'No evidence' of anti-social behaviour at The Ridings as alcohol licence extended

A committee ruled that claims about the prospects of anti-social behaviour at The Ridings were "not supported"
A committee ruled that claims about the prospects of anti-social behaviour at The Ridings were "not supported"

A new restaurant in the Ridings Shopping Centre has been given permission to serve alcohol for longer after Wakefield Council concluded it was unlikely to cause anti-social behaviour.

The Keg and Kitchen, which opened in December, will be allowed to sell booze between 10am and 11pm every day of the week when a new five-screen cinema opens at the centre this summer.

It marks an extension of its current licensing hours, which run from 10am to 6pm between Mondays and Saturdays and 11am to 5pm on Sundays.

Two local councillors, Olivia Rowley and Ros Lund, had objected to the idea on the grounds the late closing time may result in petty crime in and around the Ridings.

But neither was able to attend a licensing hearing on Tuesday, where a committee ruled that their fears were "not supported by any evidence".

Representing the applicants, solicitor Piers Warne said: "Anti-social behaviour is negligible - it's pretty much non-existent at the centre, it has to be said.

"When the shops close, they all have shutters which come down, so it's like going down a high street after everything's closed.

"The suspicion that anti-social behaviour is happening at the Ridings is simply not the case.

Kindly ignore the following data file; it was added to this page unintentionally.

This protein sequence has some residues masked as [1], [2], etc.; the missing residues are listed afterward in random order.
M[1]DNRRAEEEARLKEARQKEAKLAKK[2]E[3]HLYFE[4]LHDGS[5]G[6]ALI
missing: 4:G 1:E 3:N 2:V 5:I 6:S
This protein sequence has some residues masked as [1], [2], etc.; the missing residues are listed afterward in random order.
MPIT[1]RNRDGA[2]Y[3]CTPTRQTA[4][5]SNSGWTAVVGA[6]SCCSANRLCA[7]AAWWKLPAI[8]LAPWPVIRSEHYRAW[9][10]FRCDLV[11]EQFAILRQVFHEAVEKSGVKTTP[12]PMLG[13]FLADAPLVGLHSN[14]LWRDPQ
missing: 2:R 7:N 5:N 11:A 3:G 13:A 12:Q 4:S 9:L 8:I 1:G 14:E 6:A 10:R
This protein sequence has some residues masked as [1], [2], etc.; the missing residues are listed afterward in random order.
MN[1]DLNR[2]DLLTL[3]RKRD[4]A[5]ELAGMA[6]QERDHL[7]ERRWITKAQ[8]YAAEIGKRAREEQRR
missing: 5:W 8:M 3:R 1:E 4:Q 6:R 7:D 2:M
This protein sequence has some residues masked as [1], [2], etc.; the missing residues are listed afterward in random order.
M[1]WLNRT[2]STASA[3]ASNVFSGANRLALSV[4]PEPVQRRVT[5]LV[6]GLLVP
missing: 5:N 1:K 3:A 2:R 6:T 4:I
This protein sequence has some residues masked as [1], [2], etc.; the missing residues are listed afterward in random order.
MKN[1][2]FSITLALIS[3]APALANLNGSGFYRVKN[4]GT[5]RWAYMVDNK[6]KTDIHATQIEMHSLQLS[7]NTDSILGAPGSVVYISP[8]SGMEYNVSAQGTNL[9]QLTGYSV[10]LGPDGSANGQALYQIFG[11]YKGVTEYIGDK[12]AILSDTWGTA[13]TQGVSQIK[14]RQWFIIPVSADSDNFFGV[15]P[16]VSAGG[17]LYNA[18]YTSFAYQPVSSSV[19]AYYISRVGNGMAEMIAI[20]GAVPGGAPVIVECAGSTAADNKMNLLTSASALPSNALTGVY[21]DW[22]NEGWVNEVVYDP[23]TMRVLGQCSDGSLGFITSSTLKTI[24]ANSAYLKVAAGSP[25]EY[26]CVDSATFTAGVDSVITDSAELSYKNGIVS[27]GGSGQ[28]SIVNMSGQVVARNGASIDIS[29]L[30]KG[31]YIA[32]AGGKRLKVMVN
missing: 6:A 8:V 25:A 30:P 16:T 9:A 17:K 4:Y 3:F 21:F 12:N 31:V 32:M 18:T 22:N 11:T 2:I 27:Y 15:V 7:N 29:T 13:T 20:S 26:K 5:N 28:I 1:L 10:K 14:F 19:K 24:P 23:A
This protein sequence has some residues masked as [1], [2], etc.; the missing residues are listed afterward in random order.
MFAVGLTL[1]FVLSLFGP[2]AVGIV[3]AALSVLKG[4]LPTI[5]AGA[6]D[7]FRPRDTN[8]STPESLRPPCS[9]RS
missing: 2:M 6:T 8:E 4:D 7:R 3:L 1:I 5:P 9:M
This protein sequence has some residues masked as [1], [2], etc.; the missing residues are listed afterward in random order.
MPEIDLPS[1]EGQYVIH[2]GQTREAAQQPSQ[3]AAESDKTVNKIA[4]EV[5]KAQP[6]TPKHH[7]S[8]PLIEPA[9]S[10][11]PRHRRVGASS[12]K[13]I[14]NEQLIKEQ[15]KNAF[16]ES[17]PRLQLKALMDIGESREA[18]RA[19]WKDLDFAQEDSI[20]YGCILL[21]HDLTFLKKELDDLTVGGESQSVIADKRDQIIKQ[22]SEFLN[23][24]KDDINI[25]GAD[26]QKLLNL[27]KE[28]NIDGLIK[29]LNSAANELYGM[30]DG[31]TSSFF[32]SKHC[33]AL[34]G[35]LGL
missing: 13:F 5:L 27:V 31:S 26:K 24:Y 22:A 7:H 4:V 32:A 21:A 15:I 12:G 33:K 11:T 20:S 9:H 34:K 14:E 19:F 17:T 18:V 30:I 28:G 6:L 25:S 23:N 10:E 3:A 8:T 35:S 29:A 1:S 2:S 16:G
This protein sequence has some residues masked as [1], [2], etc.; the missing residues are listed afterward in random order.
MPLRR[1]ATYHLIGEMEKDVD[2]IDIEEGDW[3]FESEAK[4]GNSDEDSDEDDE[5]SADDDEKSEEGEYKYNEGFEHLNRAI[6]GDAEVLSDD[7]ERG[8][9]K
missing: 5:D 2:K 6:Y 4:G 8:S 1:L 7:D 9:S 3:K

"One of the issues raised is that there are eight entrances and exits to the site. However the management's only proposing to have two open at that time.

"Of course, they can also refuse entry to anyone coming in if they see fit to do so."

Four security officers will be on duty late into the night once the cinema, which will close around midnight, opens in May.

Mr Warne said that although alcohol accounts for just five per cent of the Keg and Kitchen's sales, the cinema operator's interest in the Ridings was reliant on a "good food and beverage offer".

He added: "It's a very difficult time for retail and for shopping centres in particular.

"We have to acknoweledge that retail needs a helping hand from its leisure offer.

"It's no longer enough, I'm afraid, to rely on traditional anchor stores to keep everything going.

"This is a significant part of the leisure the Ridings is looking to offer".

The Keg and Kitchen had wanted to start serving alcohol at 9am each day, but this was rejected by the councillors on the committee, who felt it would be unnecessary.

Asked by committee chair Clive Tennant why the restaurant wanted to start selling booze at that time, Mr Warne replied: "There's no real pressing need for the extra hour, but we just thought it would be nice for people who are on holiday to come in and have a glass of Prosecco before they start shopping.

"But that's not key to the application."